Who are the Tutsis? Some anthropologists argue that the label is meaningless. But everyone in Rwanda, Burundi and Congo understands it. The stereotypical Tutsi looks like Rwanda’s president, Paul Kagame: tall and thin, with a long thin nose. [Here’s Kagame chatting with Larry Summers, who could get some good advice from Kagame on why he shouldn’t fear feminists so much: “What are they going to do to you? Chop you up with machetes?”] The other cliché about Tutsis is that they live by herding cattle, whereas their squat, flat-nosed neighbours (this includes the Hutus) subsist by growing crops. In reality, the differences between the two groups are blurred, and there is plenty of intermarriage.
The relationship between the two groups is similar to Latin America, where after 500 years of intermarriage, the ruling class still looks white. But, nobody understands how Latin America works (some of my most gratifying emails are from Mexicans and South Americans thanking me for explaining this paradox), so it’s hardly surprising that nobody in the West understands how Rwanda works either. I wrote in my review:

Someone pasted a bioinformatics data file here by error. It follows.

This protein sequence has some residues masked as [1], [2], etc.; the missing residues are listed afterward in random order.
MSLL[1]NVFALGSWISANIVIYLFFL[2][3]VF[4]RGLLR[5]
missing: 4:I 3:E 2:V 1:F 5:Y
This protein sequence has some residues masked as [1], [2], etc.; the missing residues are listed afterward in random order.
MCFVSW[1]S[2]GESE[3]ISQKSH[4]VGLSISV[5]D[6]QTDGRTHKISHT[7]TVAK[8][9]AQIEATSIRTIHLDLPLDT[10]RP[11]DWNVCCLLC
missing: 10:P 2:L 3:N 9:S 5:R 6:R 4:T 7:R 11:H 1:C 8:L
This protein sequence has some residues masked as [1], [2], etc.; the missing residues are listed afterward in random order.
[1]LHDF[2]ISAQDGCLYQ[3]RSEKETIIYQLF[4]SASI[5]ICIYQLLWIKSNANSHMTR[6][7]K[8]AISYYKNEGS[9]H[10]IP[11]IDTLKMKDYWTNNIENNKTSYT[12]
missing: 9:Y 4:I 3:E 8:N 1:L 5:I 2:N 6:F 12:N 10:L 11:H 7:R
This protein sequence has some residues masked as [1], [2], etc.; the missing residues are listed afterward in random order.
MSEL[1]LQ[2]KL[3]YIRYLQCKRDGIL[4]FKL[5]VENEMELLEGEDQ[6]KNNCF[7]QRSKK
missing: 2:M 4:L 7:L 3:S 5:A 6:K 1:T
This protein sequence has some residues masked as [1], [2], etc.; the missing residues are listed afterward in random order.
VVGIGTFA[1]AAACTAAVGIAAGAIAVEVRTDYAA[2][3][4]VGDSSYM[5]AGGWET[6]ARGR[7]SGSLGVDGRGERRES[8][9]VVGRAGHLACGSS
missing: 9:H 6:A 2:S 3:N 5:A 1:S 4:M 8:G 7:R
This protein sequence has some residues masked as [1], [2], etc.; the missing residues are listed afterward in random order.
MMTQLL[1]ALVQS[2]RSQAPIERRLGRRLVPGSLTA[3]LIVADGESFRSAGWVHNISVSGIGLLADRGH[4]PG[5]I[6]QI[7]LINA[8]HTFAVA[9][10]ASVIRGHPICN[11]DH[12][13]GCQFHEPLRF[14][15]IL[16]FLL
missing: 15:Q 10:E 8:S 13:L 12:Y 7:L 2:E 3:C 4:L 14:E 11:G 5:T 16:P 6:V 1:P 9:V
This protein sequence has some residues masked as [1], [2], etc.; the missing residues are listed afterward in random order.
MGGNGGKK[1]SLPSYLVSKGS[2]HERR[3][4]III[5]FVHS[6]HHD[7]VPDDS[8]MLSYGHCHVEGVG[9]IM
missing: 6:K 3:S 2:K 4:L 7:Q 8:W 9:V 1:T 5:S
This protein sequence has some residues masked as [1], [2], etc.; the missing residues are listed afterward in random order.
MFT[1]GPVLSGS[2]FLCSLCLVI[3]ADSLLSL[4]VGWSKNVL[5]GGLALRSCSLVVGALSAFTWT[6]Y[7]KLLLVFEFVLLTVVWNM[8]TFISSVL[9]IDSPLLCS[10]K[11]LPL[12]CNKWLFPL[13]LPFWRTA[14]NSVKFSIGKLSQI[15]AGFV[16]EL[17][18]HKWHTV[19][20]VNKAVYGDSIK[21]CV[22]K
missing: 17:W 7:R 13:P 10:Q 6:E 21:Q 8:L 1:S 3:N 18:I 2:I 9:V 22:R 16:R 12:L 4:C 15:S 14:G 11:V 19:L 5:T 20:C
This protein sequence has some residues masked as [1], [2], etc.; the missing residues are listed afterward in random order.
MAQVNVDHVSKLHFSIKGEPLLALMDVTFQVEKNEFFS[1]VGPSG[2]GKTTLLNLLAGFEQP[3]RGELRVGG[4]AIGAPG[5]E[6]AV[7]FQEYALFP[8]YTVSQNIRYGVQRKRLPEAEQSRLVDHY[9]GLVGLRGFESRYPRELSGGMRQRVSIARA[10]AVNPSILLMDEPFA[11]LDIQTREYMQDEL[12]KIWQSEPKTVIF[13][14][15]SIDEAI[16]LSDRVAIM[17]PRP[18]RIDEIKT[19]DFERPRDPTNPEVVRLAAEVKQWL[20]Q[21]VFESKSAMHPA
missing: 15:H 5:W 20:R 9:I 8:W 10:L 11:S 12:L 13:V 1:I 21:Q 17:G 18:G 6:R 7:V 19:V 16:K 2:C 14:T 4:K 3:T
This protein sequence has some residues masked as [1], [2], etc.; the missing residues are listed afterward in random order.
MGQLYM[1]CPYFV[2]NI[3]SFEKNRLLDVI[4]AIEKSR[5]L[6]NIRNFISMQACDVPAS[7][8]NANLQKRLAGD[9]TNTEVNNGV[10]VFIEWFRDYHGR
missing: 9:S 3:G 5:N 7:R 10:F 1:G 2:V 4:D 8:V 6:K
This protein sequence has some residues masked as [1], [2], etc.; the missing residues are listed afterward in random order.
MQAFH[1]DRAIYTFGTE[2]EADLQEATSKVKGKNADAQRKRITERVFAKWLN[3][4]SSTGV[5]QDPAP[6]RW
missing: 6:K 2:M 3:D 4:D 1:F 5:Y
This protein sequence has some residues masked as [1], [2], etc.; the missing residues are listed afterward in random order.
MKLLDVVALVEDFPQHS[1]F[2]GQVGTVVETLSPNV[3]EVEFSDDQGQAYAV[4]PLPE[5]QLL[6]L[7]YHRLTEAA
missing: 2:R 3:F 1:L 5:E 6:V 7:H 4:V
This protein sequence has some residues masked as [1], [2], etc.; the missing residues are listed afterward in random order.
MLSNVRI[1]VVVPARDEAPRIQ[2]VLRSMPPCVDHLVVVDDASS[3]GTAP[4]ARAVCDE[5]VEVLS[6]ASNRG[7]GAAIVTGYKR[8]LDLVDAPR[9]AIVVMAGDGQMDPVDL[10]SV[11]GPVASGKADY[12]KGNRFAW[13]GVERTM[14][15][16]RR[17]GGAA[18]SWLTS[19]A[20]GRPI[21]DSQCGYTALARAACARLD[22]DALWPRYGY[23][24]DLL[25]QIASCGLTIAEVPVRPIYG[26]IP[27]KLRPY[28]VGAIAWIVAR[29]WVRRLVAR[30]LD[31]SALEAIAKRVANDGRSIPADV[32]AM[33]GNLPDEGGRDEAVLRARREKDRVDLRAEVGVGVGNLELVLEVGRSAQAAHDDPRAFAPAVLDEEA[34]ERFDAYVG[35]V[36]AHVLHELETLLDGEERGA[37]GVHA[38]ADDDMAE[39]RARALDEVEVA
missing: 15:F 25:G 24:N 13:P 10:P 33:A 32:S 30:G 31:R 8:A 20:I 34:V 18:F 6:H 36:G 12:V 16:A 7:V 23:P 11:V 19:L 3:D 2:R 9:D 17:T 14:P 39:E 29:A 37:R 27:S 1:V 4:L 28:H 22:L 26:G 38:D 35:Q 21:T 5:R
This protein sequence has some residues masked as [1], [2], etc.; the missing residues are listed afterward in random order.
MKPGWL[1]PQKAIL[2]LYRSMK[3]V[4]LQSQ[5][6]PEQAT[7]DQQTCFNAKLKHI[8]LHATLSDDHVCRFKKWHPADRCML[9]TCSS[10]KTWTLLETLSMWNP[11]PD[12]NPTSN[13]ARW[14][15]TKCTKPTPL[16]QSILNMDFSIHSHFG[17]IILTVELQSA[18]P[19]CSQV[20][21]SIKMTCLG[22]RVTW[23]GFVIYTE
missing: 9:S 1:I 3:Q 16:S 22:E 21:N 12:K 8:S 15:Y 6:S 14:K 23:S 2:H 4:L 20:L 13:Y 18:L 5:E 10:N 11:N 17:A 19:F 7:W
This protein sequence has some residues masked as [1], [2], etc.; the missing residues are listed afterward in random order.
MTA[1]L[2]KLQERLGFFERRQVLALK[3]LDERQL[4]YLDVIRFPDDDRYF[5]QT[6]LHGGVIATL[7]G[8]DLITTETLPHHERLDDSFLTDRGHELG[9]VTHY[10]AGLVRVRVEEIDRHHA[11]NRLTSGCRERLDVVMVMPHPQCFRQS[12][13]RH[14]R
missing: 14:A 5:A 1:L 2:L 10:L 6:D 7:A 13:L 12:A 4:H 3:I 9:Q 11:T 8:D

The Tutsi ascendancy resembled the white pre-eminence in Latin America. Intermarriage was frequent, yet physical differences between the classes endured, just as they have in Mexico, where despite five centuries of intermarrying, the elite remains much taller and fairer than the masses. The trick is that Mexico’s most successful short, dark men often wed tall, blonde women and have more European-looking offspring, thus replenishing the caste system. Likewise, in “Hotel Rwanda,” Cheadle’s ultra-competent Hutu executive is married to a Tutsi beauty who is taller and fairer than he is. (She’s played by Oscar nominee Sophie Okonedo, whose mother is a Jewish Englishwoman.)
The Economist continues: